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Ruling in Sal drug trafficking case postponed until October 29 Julho 2009

The ruling in the trial of five suspects in the Sal drug trafficking case (José Jorge, Tigana, Zé Pote, Naiss and Lígia Furtado), originally slated to be handed down on July 31, has been postponed until October, immediately after the beginning of the next judicial year. Public prosecutors have recommended heavy sentences ranging between 15 and 29 years for the accused, and the money laundering law is also expected to be invoked, considering the wealth assumed to have resulted from drug trafficking accumulated by the defendants.

The trial was one of the longest in recent memory in Sal district court, spanning three weeks and resulting in the arrest at Sal’s Amílcar Cabral International Airport of defense lawyer Manuel Barbosa following the end of the trial. The affirmations of witness Zany Filomeno that the lawyer had served as an intermediary in the drug trafficking ring’s monetary transactions led prosecutors to request Barbosa be arrested and held in preventative custody.

Prior to citing Barbosa, Zany Filomeno had already implicated Lígia Furtado, Tigana, Naiss and Zé Pote. Among her other revelations, Filomeno, who is serving a sentence on drug-trafficking charges, claimed during the trial that Barbosa and defendants Zé Pote and Naiss had devised a plan to help three foreign citizens (one Portuguese, one Spaniard and one German) escape from prison after they were caught in possession of three suitcases containing a total of 70 kilograms of cocaine.

Zany Filomeno also explained that former TACV Cabo Verde Airlines flight attendant Lígia Furtado had agreed to transport drugs in exchange for 300,000 escudos for every kilogram of cocaine carried. According to Filomeno, Furtado had initially asked the group for 500,000 escudos per kilo. This initial request was not accepted, and, after a certain amount of discussion, the 300,000 “fee” was established.

In the meeting called to establish the “rules of the operation” – a meeting that allegedly took place in Lígia Furtado’s home – Filomeno said that the flight attendant noted that caution had to be taken during flights and at the Sal’s airport’s X-Ray services, but that she would provide a “scheme” to help allow a suitcase containing cocaine to get through checkpoints.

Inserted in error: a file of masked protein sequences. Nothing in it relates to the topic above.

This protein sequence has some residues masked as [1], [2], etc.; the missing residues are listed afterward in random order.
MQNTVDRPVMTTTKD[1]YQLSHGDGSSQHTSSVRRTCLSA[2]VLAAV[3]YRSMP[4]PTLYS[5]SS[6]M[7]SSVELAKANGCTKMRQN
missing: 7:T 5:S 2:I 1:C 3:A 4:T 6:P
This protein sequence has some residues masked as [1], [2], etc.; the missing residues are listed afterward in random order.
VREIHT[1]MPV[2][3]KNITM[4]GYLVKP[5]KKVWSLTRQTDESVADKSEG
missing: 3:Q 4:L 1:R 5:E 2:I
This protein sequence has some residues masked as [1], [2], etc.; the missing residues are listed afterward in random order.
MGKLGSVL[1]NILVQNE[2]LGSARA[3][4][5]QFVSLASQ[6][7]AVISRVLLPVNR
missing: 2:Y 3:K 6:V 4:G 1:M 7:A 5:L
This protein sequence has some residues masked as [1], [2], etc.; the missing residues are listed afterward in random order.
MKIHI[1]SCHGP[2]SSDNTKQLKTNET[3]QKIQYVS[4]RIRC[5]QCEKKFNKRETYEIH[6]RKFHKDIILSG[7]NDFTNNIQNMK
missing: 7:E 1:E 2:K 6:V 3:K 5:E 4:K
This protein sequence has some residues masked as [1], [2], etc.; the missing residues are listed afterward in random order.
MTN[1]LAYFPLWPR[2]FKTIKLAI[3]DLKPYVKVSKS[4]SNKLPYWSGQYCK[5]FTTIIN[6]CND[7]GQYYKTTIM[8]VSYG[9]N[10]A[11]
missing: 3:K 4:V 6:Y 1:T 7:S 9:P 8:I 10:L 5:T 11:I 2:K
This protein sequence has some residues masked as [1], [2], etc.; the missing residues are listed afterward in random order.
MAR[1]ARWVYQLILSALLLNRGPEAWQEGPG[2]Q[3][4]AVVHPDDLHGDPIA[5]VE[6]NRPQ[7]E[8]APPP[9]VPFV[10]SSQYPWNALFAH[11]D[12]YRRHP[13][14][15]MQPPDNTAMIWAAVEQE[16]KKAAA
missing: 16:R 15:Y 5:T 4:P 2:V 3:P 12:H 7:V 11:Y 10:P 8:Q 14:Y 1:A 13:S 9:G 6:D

This supposed scheme consisted of recruiting a border service police officer to do the job. The officer in question would be paid 400,000 escudos every time he allowed the illegal merchandise to pass through the checkpoint. According to Zany Filomeno, in her first operation, Furtado transported 10 kilograms of cocaine and was paid 3 million escudos. Filomeno also claimed that her organization had recruited five other police officers and four flight attendants.

Defendant José Jorge, however, said during the trial that 99% of Filomeno’s declarations were nothing more than barefaced lies. José Arlindo Semedo (known by the nickname Zé Pote), charged with five counts of drug trafficking, money laundering and racketeering, denied having made any sort of “business” proposal to his former girlfriend Zany Filomeno, with whom he has a child.

Zé Pote also claimed not to know flight attendant Lígia Furtado or any of the other individuals supposedly involved in the criminal organization. He did, however, admit to knowing police officer Tigana and José Jorge Gonçalves, two of the other defendants in the case. Zé Pote admitted that he owned a construction company called Semedo e Gonçalves with José Jorge.

The bank transactions used as evidence during the trial revealed very large withdrawals, transfers and purchases of foreign currency, which Zé Pote guaranteed came from the money he had earned as an émigré abroad. He also claimed to have taken out bank loans of 7 million, 10 million and 15 million escudos to finance his business projects.

These explanations, however, apparently failed to convince the Public Ministry, which, according to information gathered by A Semana, has called for heavy sentences of between 15 and 20 years in prison for all of the defendants. In addition, following the reading of the judge’s verdict, the Public Ministry plans to use Cape Verde’s recently-approved money laundering law to confiscate the material and monetary assets of the accused.

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